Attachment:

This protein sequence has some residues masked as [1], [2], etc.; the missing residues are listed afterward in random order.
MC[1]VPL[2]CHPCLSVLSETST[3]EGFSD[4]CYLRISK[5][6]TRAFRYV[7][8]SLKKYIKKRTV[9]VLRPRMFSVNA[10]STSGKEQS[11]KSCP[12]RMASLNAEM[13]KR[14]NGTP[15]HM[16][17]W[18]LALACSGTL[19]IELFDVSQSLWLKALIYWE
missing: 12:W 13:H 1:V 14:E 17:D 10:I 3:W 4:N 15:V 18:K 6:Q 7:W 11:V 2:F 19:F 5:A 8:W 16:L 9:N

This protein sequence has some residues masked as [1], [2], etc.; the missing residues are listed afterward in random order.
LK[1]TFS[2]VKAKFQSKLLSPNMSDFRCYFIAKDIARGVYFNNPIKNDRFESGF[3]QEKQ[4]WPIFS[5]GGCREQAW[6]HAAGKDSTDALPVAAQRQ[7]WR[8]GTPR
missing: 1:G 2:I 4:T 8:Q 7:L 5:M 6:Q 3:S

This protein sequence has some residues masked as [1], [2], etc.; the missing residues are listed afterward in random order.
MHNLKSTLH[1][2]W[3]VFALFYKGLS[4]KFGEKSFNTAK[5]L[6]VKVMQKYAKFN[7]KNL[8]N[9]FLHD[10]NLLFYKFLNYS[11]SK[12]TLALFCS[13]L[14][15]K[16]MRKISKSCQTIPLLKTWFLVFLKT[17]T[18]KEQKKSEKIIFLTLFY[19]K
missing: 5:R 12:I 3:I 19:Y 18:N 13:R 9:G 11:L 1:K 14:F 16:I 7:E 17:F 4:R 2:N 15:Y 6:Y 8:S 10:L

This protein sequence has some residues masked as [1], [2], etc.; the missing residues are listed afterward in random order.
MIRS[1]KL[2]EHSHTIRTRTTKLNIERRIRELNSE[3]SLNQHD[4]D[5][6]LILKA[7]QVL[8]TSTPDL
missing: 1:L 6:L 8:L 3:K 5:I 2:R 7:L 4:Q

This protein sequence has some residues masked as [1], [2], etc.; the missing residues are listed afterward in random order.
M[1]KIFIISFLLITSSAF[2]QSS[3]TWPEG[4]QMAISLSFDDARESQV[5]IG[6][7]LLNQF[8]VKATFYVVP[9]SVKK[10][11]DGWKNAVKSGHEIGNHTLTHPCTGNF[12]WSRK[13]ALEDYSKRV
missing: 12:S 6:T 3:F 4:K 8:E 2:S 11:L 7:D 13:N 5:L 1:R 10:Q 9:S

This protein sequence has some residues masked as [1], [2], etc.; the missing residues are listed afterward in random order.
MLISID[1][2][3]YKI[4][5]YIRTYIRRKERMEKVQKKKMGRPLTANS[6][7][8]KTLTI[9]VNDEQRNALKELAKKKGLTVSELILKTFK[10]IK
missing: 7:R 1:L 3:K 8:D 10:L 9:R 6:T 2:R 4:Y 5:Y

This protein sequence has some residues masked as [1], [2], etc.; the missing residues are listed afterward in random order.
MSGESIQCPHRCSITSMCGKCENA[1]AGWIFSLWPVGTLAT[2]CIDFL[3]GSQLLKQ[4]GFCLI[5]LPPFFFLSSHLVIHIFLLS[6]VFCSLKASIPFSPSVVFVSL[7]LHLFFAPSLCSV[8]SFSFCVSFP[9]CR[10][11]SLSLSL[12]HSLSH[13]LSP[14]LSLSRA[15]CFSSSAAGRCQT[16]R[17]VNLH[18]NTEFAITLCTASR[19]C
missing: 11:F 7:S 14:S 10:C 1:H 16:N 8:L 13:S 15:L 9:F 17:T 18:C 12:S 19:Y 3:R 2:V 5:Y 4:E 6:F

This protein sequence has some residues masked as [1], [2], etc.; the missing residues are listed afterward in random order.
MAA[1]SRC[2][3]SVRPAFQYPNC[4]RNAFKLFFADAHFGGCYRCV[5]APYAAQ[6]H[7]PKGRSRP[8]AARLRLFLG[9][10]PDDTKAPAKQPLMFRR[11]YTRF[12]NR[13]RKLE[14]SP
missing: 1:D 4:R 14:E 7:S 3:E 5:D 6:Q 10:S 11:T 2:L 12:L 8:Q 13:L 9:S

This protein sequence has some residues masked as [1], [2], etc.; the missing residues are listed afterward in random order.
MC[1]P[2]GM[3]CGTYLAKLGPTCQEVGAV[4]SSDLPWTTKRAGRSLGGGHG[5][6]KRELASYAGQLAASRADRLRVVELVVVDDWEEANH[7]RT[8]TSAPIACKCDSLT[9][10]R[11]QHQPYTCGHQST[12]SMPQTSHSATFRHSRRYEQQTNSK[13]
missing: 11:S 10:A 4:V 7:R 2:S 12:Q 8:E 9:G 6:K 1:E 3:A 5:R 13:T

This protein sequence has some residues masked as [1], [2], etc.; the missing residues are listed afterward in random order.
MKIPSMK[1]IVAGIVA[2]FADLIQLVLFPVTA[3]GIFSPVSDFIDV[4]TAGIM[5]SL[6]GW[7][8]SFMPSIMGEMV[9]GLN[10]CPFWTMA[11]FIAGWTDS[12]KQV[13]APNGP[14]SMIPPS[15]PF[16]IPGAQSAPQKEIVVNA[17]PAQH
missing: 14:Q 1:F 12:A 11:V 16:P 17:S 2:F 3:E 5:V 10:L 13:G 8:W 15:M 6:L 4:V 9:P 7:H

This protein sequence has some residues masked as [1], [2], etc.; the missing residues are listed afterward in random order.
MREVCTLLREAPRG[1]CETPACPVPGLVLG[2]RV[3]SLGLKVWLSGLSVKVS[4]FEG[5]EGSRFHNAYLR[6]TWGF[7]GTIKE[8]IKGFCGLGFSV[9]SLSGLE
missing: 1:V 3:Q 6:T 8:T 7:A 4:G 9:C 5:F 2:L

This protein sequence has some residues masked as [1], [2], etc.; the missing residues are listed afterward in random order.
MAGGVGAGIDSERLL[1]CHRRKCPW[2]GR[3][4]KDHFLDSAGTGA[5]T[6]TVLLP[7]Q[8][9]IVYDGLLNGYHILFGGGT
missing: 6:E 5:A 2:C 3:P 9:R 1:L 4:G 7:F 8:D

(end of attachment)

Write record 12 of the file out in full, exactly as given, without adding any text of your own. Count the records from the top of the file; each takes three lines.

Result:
This protein sequence has some residues masked as [1], [2], etc.; the missing residues are listed afterward in random order.
MAGGVGAGIDSERLL[1]CHRRKCPW[2]GR[3][4]KDHFLDSAGTGA[5]T[6]TVLLP[7]Q[8][9]IVYDGLLNGYHILFGGGT
missing: 6:E 5:A 2:C 3:P 9:R 1:L 4:G 7:F 8:D